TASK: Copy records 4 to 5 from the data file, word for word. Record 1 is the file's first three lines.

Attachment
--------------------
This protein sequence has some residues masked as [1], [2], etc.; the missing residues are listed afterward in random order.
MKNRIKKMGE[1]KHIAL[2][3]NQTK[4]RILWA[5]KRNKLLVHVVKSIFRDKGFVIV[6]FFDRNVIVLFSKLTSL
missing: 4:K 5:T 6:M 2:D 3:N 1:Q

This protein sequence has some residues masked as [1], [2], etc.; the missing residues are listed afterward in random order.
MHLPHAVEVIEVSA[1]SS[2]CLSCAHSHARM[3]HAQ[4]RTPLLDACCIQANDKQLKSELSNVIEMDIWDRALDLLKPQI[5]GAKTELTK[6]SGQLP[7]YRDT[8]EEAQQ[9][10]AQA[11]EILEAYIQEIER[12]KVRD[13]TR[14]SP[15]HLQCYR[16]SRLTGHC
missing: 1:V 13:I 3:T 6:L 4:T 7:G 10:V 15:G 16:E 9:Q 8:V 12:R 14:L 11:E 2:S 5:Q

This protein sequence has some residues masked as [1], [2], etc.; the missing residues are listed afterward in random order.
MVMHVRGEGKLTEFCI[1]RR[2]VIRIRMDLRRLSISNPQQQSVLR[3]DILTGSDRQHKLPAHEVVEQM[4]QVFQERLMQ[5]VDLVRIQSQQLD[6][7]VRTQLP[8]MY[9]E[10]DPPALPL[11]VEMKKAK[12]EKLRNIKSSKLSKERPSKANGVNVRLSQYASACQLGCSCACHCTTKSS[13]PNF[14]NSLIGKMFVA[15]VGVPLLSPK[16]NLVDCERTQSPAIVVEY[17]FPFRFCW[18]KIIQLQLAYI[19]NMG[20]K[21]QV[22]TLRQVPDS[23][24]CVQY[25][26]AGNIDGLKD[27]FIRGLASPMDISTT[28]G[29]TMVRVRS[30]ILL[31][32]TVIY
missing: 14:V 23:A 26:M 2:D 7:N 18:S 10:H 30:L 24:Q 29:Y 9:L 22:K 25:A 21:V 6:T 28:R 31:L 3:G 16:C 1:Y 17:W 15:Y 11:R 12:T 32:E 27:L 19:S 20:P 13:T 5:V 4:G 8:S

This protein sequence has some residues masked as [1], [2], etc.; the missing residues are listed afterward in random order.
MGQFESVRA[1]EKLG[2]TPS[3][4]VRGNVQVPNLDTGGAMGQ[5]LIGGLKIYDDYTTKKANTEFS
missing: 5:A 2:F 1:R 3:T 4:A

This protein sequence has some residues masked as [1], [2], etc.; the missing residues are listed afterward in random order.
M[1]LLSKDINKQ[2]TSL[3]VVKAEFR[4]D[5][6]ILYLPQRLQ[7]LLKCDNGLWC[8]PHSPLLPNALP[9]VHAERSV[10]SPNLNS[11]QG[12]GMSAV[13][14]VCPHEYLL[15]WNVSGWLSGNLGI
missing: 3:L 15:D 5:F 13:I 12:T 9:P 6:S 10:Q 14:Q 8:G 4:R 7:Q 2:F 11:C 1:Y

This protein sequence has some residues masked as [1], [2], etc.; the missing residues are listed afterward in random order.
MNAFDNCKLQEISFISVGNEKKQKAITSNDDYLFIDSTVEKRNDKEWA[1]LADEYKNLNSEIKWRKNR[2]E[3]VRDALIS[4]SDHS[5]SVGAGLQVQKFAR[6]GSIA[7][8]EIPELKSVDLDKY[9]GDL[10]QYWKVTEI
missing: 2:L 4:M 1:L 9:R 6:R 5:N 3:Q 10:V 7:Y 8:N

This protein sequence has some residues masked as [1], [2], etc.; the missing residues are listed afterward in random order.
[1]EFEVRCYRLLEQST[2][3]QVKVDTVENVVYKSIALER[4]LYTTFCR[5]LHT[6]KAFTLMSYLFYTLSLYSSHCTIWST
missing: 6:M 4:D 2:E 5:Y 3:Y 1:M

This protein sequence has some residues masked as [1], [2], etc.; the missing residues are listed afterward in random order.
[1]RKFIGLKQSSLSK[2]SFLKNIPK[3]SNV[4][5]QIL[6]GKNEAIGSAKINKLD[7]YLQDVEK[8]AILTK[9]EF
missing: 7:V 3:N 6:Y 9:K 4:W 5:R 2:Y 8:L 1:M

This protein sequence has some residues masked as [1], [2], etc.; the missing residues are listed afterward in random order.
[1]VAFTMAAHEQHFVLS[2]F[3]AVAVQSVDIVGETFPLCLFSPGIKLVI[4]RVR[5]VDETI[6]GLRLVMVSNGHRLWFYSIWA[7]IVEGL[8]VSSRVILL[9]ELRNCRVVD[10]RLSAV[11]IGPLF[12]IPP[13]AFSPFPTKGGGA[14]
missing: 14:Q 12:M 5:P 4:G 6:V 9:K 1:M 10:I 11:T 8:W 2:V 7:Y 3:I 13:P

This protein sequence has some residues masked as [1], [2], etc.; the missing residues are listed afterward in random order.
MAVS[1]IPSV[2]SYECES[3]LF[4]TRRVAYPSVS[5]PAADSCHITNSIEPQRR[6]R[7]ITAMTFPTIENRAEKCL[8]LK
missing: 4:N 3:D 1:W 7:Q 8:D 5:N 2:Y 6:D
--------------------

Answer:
This protein sequence has some residues masked as [1], [2], etc.; the missing residues are listed afterward in random order.
MGQFESVRA[1]EKLG[2]TPS[3][4]VRGNVQVPNLDTGGAMGQ[5]LIGGLKIYDDYTTKKANTEFS
missing: 5:A 2:F 1:R 3:T 4:A

This protein sequence has some residues masked as [1], [2], etc.; the missing residues are listed afterward in random order.
M[1]LLSKDINKQ[2]TSL[3]VVKAEFR[4]D[5][6]ILYLPQRLQ[7]LLKCDNGLWC[8]PHSPLLPNALP[9]VHAERSV[10]SPNLNS[11]QG[12]GMSAV[13][14]VCPHEYLL[15]WNVSGWLSGNLGI
missing: 3:L 15:D 5:F 13:I 12:T 9:P 6:S 10:Q 14:Q 8:G 4:R 7:Q 2:F 11:C 1:Y